LAKE MANITOU—Preliminary results are out from last summer’s broad scale monitoring study on Manitoulin’s largest body of water, Lake Manitou, showing the lake is “reasonably” healthy, but has a new and not-so-welcome addition.
The presence of the invasive spiny water flea has been confirmed, Wayne Selinger, Ministry of Natural Resources (MNR) biologist, told The Expositor, “but the really good news is there is no sign of zebra mussels.”
“The true value of this survey will become clearer in time,” he added. “The good news is the baseline has been set. A study will be done every five years and as the database builds, we will have other lakes to compare it to. Not every lake has this kind of commitment.”
“These are just preliminary results, as this is a long-term study,” Jeff Amos, fisheries population specialist with the MNR, reiterated.
He explained that Lake Manitou was selected as a “fixed lake” as part of the provincial study and will be revisited every five years, with the next monitoring process occurring in four years. “They will duplicate the same survey in four years,” he continued. “It’s not just index netting (netting fish with small and large mesh nets), but water quality sampling for the Ministry of Environment for major/minor nutrients and aerial angler counts (winter and summer).”
“The idea (behind broad scale monitoring) is to move away from individual lake management to fishery management zones (FMZ),” Mr. Amos explained of the provincial plan, noting Lake Manitou is in FMZ 10. “We’re still plugging away on a lot of the science, meaning how to use the data for scientific diagnosis. We would need to compare Lake Manitou to other lakes in the area of similar size and with similar species,” he continued, noting Lake Wahnapitae and Lake Panache as similarly sized lakes which could be compared to the Island lake.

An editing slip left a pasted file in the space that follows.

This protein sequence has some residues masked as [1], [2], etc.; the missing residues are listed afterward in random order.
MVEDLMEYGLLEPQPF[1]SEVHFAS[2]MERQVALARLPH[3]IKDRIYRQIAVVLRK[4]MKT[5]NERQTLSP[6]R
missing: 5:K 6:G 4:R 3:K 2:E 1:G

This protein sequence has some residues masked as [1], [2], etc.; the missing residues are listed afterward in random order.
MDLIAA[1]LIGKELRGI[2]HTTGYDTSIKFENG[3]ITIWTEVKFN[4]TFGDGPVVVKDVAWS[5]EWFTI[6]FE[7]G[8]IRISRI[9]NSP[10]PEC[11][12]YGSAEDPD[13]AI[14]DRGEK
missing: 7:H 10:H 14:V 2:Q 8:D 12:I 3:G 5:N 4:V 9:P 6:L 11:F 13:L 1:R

“These are promising results, such as decent amounts of brook trout netted thanks to stocking efforts,” Mr. Amos said. “They caught decent amount of lake trout as well and there was a range in lake trout ages, which is a good indication that the population is healthy. Lake Manitou looks to be in pretty good shape.”
“It’s a reasonable catch of lake trout,” Mr. Seligner added, “considering they would have run deep by the time the survey was done.”
The biologist was very pleased with the brook trout numbers, which was approximately one-third of the lake trout catch, and attributed it to both the work of the MNR’s stocking efforts and Manitoulin Streams rehabilitation work.
“The walleye catch was on the low side, but it’s not truly a walleye lake,” he continued. “The low nutrient count, and cold deep lake is more favourable to lake trout.”
The fisheries crew also netted a great deal of yellow perch, which is also important to Lake Manitou’s fishery. The high numbers of yellow perch didn’t have “super strong showings in the size anglers want to catch,” Mr. Selinger added, but the large count should be a good thing for the future when the young fish get to be ‘a size.’
Second of the 16 species caught was rock bass, followed by bluenose minnow, cisco, white sucker, smallmouth bass, lake trout, rainbow smelt, whitefish, walleye, trout perch, ling, brown bullhead and log perch.
The largest lake trout caught was 9.2 pounds and 27.9 inches (fork length) while the oldest lake trout caught was 24-years-old. The largest walleye netted was 8.3 pounds and 27.2 inches long. The oldest walleye captured was 16-years-old.
The largest brook trout netted was 3.5 pounds and 18.8 inches and the oldest captured was three-years-old. The largest smallmouth bass caught was 3.7 pounds, 17.7 inches long while the oldest smallmouth was 12-years-old.
“There’s nothing in this study that particularly alarms me, it’s a reasonably healthy lake,” Mr. Selinger concluded.
The water quality and aerial angler search results are not yet available.